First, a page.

In the adjoining figure we can see how the door leaf and the frame make up the classic nut-cracker. The door acts as a lever so that the force exerted in trapping a finger is up to 80 times greater than the force that we use to close the door.

The FLEXOOR System protects by means of two simultaneous actions: separating and balancing.

1) SEPARATING

The FLEXOOR System protects in case of trapping by moving the door leaf away from the frame as the door is closing. You can see this by moving the mouse arrow over the adjoining figure. Clicking over the figure will launch a litle QuickTime video.

2) BALANCING

The FLEXOOR System also protects by compensating the force exerted on trapping on the lower part of the door. The diagram shows that weight P exerts in the upper hinge a force F which tends to separate the door leaf from the frame, and a force F’ in the lower hinge which tends to bring the door leaf closer to the frame. The hinges compensate forces F and F’. The upper hinge (type A) tends to bring the door leaf closer to the frame, and the lower hinge (type B) tends to separate it. The trapping force in the lower zone is therefore smaller. Most trapping cases that children undergo happen in this lower zone.

DOOR PROTECTION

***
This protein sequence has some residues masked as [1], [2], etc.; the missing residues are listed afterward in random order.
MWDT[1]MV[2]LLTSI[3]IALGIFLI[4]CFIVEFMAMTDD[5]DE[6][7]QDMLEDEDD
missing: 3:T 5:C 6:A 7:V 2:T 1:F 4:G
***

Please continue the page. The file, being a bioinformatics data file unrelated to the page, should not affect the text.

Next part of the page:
By means of these actions, (separating and balancing) the FLEXOOR System limits the forces that the door undergoes, thus preventing door misalignments and deformations.

The graphic represents the trapping force that undergoes an object of approximately 9 mm in diameter when introduced in the door jam of a door that is hinged with the FLEXOOR System. The vertical axis indicates the height to which the trapping takes place and the horizontal axis indicates the force that is exerted on the object. The graphic indicates the general tendency and can vary from one door to another according to the width and weight of the door leaf.

Following the FLEXOOR curve downwards, we see that it stop increasing in the middle area. That change of tendency is due to the action of the lower hinges (type B), which push the door leaf instead of pulling it (balancing action). The trapping force in the lower zone is therefore smaller. Most trapping cases that children undergo happen in this lower zone.